MAGNASANTI, a virtual city created by Filipino architecture student Vincent Ocasla on the Sim City 3000 video game, has 6 million residents living in relative stability for 50,000 years. There is no crime, no congestion, and no pollution.
There is also not much life. Citizens live in a police state, have a life expectancy of 50 years, and hardly ever leave home. There is no point because anywhere in Magnasanti is like everywhere else for maximum efficiency. It took Ocasla three years of math and sketches to create his virtual city and beat an unbeatable game.
In contrast, the Housing and Urban Development Coordinating Council (HUDCC) has given the country six years to do something just as daunting: keep Metro Manila from collapsing on itself.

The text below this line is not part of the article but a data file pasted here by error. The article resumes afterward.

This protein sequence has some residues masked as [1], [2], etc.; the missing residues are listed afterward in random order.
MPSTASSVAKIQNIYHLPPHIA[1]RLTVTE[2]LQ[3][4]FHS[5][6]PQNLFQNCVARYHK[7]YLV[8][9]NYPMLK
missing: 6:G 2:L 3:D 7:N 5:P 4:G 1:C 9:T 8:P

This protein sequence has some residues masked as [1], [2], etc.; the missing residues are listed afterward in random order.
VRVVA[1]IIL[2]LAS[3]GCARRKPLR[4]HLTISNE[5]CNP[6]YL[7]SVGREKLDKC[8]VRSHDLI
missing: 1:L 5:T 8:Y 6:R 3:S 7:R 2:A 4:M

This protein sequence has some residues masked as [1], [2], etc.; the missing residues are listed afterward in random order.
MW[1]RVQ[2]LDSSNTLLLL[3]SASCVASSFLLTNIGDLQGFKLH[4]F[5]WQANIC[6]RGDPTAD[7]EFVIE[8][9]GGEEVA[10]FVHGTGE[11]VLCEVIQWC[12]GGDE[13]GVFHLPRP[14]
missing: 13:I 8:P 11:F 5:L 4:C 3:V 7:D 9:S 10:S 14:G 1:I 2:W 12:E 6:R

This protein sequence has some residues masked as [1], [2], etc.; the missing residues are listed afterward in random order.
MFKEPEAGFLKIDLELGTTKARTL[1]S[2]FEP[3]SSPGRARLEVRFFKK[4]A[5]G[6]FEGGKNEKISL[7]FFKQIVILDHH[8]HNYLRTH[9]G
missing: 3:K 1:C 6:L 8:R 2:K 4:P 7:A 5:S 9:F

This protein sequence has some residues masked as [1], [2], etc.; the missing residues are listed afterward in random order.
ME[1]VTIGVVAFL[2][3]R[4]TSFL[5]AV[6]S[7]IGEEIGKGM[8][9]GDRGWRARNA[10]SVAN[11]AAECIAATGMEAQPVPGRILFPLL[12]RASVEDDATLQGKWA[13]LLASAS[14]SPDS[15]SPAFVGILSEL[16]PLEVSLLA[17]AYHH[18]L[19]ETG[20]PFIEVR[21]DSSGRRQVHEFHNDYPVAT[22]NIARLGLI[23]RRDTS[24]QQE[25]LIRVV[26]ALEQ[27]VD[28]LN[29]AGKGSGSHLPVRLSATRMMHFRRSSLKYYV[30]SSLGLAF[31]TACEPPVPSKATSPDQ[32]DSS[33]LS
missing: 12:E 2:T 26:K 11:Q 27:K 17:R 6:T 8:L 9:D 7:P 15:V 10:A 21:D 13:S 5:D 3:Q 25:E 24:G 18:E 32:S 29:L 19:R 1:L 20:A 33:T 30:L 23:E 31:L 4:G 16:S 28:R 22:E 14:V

Metro Manila, composed of 16 interlocking cities and municipalities, had an already unmanageable population of 11.6 million in 2007. At a presentation at the Shanghai World Expo in April, the Philippine delegation said that urbanization has spread to create a Mega Manila, an area that will encompass the provinces of Pampanga, Bulacan, Rizal, Laguna, Cavite, and Batangas. HUDCC estimates that by 2050, 117 million Filipinos—84% of the population—will be living in Mega Manila and smaller urban centers around the country.
But what sort of life would that be? According to the HUDCC’s National Urban Development and Housing Framework (NUDHF) 2009-2016 published last year, Metro Manila lacks some 500,000 new housing units. To fill that need, Metro Manila has to find 3,000 hectares of land assuming each house is a detached unit. HUDCC suggests, however, that because of a lack of space, housing projects should be built upwards like Singapore and Hong Kong have done.